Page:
Like most Nebraskans, I'm thrilled to see the respect and admiration we give veterans and members of the military these days.
Memorial Day marks the unofficial start of summer. It's a time for families to get together and have fun but it's really a significant and somber occasion for Americans to honor those who have died for our country and judging by the big crowds at Memorial Day observances people are not forgetting the significance of this serious holiday.
In giving their lives for our country, our nation has grown stronger as their sacrifice has helped spread the promise of equality and liberty throughout the world. It's not just those who made the ultimate sacrifice who are being honored these days. It's all veterans and their families.
This year, a few days before Memorial Day, there was a good sized crowd at the Veterans Administration in Omaha to mark the opening of a new homeless veterans resource center.
Homeless veterans are often overlooked and it's too bad because they served on our behalf.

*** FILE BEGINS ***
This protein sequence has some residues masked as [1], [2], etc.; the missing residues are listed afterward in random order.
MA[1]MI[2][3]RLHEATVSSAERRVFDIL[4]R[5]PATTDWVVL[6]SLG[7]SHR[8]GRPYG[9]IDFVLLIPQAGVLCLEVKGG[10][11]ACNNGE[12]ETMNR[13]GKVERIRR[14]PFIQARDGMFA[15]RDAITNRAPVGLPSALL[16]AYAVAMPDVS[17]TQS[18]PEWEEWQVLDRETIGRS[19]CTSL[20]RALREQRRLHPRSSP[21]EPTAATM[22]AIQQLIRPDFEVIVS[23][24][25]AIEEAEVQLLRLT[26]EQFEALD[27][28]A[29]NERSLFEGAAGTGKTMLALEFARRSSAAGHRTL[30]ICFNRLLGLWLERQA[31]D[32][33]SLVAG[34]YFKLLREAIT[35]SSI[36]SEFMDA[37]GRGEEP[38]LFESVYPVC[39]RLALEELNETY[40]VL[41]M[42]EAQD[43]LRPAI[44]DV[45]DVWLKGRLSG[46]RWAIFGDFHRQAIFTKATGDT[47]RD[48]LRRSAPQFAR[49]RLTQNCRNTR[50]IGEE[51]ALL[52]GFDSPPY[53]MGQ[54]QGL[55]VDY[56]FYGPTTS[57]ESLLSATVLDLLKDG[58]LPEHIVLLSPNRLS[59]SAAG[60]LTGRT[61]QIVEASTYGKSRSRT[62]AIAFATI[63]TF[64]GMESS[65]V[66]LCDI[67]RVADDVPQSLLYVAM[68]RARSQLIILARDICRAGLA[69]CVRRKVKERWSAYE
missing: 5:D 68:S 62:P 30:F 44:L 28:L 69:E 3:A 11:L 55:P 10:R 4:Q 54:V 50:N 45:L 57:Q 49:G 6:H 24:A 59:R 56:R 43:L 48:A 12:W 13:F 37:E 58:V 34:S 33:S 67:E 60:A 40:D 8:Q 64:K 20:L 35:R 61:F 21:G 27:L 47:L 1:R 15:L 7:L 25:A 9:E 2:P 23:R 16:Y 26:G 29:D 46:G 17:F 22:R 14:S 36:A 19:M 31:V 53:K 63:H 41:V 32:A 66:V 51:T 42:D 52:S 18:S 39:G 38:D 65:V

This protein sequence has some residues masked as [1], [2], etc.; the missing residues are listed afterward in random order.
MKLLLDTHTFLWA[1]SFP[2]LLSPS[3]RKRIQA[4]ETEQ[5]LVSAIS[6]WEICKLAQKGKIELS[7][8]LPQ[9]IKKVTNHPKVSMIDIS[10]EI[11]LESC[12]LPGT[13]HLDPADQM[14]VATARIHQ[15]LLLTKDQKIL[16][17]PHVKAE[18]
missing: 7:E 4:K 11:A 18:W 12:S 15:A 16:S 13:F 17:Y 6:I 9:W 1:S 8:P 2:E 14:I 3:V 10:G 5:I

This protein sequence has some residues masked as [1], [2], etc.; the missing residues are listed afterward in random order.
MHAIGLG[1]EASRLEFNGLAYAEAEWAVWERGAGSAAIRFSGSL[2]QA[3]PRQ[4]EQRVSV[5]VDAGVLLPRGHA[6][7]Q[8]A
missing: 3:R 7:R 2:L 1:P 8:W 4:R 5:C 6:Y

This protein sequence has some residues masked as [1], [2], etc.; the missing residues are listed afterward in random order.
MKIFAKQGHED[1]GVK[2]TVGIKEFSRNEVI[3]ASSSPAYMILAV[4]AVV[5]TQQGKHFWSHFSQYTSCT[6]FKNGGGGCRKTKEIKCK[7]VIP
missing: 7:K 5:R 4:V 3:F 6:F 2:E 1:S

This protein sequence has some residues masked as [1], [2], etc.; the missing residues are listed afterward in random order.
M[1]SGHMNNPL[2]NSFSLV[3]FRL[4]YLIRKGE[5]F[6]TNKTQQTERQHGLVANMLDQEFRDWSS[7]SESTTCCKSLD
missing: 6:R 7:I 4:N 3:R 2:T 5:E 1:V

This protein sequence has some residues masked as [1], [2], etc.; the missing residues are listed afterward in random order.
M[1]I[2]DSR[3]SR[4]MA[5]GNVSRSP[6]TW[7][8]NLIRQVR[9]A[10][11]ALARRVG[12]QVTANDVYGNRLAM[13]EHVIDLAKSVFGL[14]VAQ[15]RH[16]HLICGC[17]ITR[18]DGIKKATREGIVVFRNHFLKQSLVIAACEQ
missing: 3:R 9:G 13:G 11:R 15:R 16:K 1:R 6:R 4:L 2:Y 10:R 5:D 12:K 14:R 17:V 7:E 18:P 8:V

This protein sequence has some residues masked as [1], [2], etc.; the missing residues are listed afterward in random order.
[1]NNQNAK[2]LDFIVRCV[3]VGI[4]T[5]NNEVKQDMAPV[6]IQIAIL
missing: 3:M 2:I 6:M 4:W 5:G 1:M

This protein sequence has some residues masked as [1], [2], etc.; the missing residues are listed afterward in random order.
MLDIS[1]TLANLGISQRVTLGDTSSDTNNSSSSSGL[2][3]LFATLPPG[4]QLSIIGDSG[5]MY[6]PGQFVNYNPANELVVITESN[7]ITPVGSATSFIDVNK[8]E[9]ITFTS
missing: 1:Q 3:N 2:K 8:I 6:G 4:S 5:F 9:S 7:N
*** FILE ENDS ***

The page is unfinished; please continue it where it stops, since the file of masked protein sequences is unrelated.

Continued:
The number of homeless veterans is disproportionate to the general population. According to the National Coalition for Homeless Veterans, only 8 percent of the population are veterans yet 20 percent of the homeless population are veterans.
Another group of veterans who haven't always been honored the way they should are those who served in Vietnam. That's why I've joined with a number of colleagues in sending a letter urging the president to establish a "National Welcome Home Vietnam Veterans Day."
It would be observed each March 30th, the date the U.S. withdrew all combat troops from Vietnam in 1973.
A presidential proclamation would help ensure that all Americans take time to pay tribute to this special group of veterans who, in many cases, were not properly honored when they came home from that tough war.
I'm also cosponsoring a resolution to honor the service of all who've served in Iraq and Afghanistan. They have gone above and beyond in the war on terror. During a visit to Afghanistan and Pakistan over the 4th of July break I plan to personally thank as many of the 1,100 Nebraska National Guard members currently in Afghanistan as possible.
I'm also looking forward to the end of Memorial Day week when the Senate Armed Services Subcommittee on Strategic Forces, which I chair, is convened in Nebraska.
The fact that I'm holding this official hearing outside of Washington, DC, here in the nation's heartland, is significant because it reinforces the role we play at Offutt Air Force Base as host to STRATCOM which heads up our nuclear forces.
It's an impressive time for the military and veterans as our country's respect for those who've served continues to grow and Nebraskans should all be very proud of that fact.